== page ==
Nonstop Liberal Arts Institute Now in Session

Sep 16th, 2008

First Week of Classes Receives National Attention

Nonstop classes are now in session in Yellow Springs. After months of hard work and preparation on the part of Nonstop’s supporters, staff and faculty, our students gathered together in locations throughout the community to begin the semester.

Local, regional and national press took notice, with reporting on Nonstop’s start of classes in many US news outlets and the International Herald Tribune through an AP story. The Columbus Dispatch headlined the story, and it featured prominently in the Xenia Daily Gazette. Holly Zachariah of the Columbus Dispatch called Nonstop “a place where the Antioch spirit still thrives. A place where a church sanctuary doubles as a dance studio and a local farm becomes a laboratory for sustainable agriculture. A place where professors convene class in cluttered basements and rented halls while a nearby campus wastes away.”

With almost 40 classes and workshops being taught this semester, faculty are clearly energized and committed despite the challenges they have faced this past year. Many are teaching their favorite classes, and some, like Steve Schwerner, have come back from retirement to participate in the project. Victor Garcia has also returned, and will be teaching Spanish to students within the immersive environment of the Spanish-speaking community of Springfield.

Nonstop has given faculty the opportunity to look through a new lens when designing their courses: community driven, locally relevant education. Professor Jean Gregorek is teaching Visions of Suburbia this term, a class that examines the suburban landscape and phenomenon. Gregorek says, “I’ve tried to shape this course with the interests and needs of the Yellow Springs community in mind, as we go through a new visioning process to plan the future of land use in the village.” By asking questions such as: “Is an environmentally-friendly suburb a contradiction in terms?” and “What is the future of suburbia as land resources and fossil fuels become increasingly limited?”, the class pushes students to think critically about the social arrangement that shapes so many of our lives.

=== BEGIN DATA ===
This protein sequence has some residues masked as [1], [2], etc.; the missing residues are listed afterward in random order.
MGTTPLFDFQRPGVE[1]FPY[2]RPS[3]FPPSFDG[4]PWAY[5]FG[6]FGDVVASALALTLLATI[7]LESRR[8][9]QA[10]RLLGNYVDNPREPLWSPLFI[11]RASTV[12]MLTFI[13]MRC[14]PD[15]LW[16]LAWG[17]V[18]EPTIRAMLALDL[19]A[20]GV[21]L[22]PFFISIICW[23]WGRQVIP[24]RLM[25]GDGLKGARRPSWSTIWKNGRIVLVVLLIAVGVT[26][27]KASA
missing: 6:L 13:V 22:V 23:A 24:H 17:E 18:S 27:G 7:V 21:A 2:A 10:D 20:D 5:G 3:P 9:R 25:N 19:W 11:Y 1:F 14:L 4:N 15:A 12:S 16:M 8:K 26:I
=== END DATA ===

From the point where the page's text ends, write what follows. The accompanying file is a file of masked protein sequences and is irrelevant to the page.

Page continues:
Nonstop has 22 full-time students and more than 50 part-time students for this semester, and ramped-up recruitment efforts for next semester are in full swing. “I just felt like I could help to be one of the students to take a leap of faith in this endeavor,” said Nic Viox, first-year student from Westchester. Faculty are conducting their classes with the same academic rigor and seriousness they demanded at Antioch College. Students must keep detailed educational portfolios so they can request credit from other institutions, hopefully a reopened Antioch College among them. Student Ned Burnell from California said, “I wasn’t sure about it until I got here, but this is more than just the continuation of Antioch.”

Nonstop will allow an open and independent Antioch College to hit the ground running with an experienced and committed faculty and staff and a growing student body. With classes now in session, it is clearer than ever that the faculty, staff, students and supporters of Nonstop can make this endeavor a chapter in the history of Antioch College that we will be proud of. We look forward with great hope to that day!